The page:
\bcat(\w+|$) Here we use the end-of-string anchor $ in an alternation. After the word boundary \b and the letters cat, the engine must either match some word characters \w+ or be able to assert that the current position is the end of the string.

As a result, the word cat on its own can match, but only at the end of the string. In contrast, catch can match anywhere in the string.


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Anchor Within a Lookaround
\w+(?=,|$) Here we use the end-of-string anchor $ within a lookahead. The engine matches word characters, then asserts that what follows is either a comma or the end of the string. In the string one apple, two peaches, three plums, this regex would match the fruits but not the numbers.

It's worth taking a moment to examine the meaning of an anchor within a lookaround. When the engine is standing at the beginning of the string, you could say that what immediately follows or precedes this position is also the beginning of the string. If immediately refers to an infinitely small distance to the left or to the right, that is indeed the case. This is a matter of semantics and perspective, of course, but it's a perspective that the engine takes on board: ^, (?<=^) and (?=^) all match at the beginning of a string.

The same applies to other anchors: whenever an anchor is within a lookaround, the meaning of the anchor is the same as if the lookaround weren't there at all. This is convenient for several reasons:

✽ We can use a negative lookahead or a negative lookbehind to assert that the current position does not correspond to an anchor. For instance, (?<!^) checks that the current position is not the beginning of the string.

✽ We can place an anchor in an alternation within a lookaround to make a complex delimiter, as in the \w+(?=,|$) example a few paragraphs above. To take another example, (?<=>>|^) ensures that what precedes the current position is either two "greater than" characters >, or—assuming we're in multiline mode—the beginning of a line. This could be useful, for instance, in parsing the text of an email. Note that as in any alternation, the order of tokens is important: (?<=^|>>) matches at the beginning of the string if possible, or past >> if not. A few lines above, the priority was reversed.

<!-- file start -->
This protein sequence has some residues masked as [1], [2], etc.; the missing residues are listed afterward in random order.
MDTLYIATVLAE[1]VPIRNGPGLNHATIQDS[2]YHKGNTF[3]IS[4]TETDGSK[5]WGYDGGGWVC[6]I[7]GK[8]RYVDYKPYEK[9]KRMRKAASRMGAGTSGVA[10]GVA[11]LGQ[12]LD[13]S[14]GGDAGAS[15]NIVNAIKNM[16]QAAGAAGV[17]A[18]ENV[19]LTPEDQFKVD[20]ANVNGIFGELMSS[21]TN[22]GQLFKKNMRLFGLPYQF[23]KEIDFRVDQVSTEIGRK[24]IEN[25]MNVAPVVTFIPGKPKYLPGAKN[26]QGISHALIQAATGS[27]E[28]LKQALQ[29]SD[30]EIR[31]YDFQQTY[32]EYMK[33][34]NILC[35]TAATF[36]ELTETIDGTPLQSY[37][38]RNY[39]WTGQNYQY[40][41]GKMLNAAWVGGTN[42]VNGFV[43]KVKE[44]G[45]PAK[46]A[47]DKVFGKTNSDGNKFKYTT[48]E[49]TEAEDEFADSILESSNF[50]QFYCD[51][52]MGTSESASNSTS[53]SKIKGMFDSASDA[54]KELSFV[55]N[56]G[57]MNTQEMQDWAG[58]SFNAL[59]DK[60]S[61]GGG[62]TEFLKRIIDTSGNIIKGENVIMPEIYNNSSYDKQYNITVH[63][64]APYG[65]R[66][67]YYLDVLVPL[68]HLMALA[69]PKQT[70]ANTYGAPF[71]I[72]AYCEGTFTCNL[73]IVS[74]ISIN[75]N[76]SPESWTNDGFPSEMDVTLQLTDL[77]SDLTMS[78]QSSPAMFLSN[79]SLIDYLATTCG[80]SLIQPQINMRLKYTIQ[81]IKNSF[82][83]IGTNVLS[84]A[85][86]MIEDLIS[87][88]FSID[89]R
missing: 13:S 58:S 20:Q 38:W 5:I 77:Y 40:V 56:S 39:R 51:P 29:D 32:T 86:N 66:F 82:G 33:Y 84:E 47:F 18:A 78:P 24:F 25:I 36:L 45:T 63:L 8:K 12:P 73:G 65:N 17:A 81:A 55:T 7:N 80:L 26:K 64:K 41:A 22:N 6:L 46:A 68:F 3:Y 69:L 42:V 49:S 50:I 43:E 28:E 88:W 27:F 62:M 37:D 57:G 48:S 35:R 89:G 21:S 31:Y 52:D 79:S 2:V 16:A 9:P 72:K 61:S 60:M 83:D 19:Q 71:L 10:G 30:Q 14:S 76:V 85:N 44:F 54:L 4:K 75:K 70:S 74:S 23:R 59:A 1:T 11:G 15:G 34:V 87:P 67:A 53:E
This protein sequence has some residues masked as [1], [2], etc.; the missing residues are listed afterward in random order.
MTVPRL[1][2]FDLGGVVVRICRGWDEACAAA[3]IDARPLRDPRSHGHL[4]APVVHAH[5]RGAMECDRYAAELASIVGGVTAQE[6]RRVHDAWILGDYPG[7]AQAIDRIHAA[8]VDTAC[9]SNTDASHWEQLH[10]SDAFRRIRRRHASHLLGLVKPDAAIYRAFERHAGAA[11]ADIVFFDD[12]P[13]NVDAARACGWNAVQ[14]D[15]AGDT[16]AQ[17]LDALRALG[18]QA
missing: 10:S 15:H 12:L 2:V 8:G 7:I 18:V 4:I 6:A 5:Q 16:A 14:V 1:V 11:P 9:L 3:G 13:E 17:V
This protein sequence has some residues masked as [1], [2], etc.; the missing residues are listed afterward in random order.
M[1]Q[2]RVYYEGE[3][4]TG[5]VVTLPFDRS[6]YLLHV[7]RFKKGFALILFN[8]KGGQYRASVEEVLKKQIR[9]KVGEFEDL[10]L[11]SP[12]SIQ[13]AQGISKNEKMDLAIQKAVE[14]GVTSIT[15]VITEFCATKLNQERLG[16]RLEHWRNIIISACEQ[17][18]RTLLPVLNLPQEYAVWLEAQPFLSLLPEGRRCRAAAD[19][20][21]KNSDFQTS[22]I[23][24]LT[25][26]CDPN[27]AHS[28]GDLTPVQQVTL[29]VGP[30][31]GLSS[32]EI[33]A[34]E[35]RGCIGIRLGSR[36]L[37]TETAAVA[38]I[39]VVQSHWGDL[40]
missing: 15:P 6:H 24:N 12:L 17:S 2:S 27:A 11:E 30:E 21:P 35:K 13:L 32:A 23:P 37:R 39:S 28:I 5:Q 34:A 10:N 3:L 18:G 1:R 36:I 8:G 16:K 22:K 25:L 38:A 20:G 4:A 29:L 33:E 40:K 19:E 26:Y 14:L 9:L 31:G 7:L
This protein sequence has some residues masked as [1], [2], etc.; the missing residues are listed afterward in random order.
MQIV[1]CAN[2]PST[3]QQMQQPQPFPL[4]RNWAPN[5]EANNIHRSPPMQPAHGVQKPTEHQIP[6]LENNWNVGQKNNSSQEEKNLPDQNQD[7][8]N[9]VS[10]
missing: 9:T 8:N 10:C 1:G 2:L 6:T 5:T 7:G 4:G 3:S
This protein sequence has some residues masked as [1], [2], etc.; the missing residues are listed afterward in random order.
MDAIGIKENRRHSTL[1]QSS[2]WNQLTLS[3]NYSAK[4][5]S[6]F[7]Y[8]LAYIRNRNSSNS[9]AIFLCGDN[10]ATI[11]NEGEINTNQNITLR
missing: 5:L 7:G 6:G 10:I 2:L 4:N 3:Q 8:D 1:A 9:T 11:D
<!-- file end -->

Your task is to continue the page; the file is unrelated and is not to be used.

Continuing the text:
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Anchors seen as Delimiters

Just as you can argue that anchors are a kind of boundary, you can argue that they are a kind of delimiter.

Take the beginning of string anchor ^: you can express it with the negative lookbehind (?s)(?<!.)a, which asserts that what precedes the current position is not a character. (In this regex, the mode modifier (?s)—also known as dotall mode—is necessary to allow the dot to match any character including line breaks.)

Likewise, in multiline mode, where ^ matches the beginning of every line, you can mimic the anchor's behavior with the negative lookbehind (?<!.)a, which asserts that what precedes the current position is not a character, except perhaps a line break.

Expressed in this way, the anchor ^ no longer seems to refer to a specific position in the string: it is just a shorthand notation for a "do-it-yourself delimiter".

Ultimately, this will boil down to a question of semantics. But the question is not futile. Rephrasing anchors as DIY delimiters suggests ways to implement these anchors using other meta-characters if you ever decided to write your own engine. More importantly, exploring alternate ways to perform the work of anchors brings out some of their features and suggests possible variations.

For instance, in many engines, if you wanted a variation on the multiline anchor ^ that only matches at the beginning of lines two and beyond, you could use something like the lookbehind (?<=\n), which asserts that what precedes the current position is a linefeed character.




next
 Everything You've Wanted to know about Capture Groups




1-1 of 1 Threads
Yon
May 20, 2015 - 02:35
Subject: The $ effect

In the following use cases, the "$" anchor changes the regex behavior when trying to match the simple string "a" :
- regex "^b*" matches,
- regex "^b*$" does not match. How can we explain that? Thanks,
-Yon
Reply to Yon
Rex
May 20, 2015 - 09:48
Subject: RE: The $ effect

Hi Yon, Neither of these patterns matches the string "a".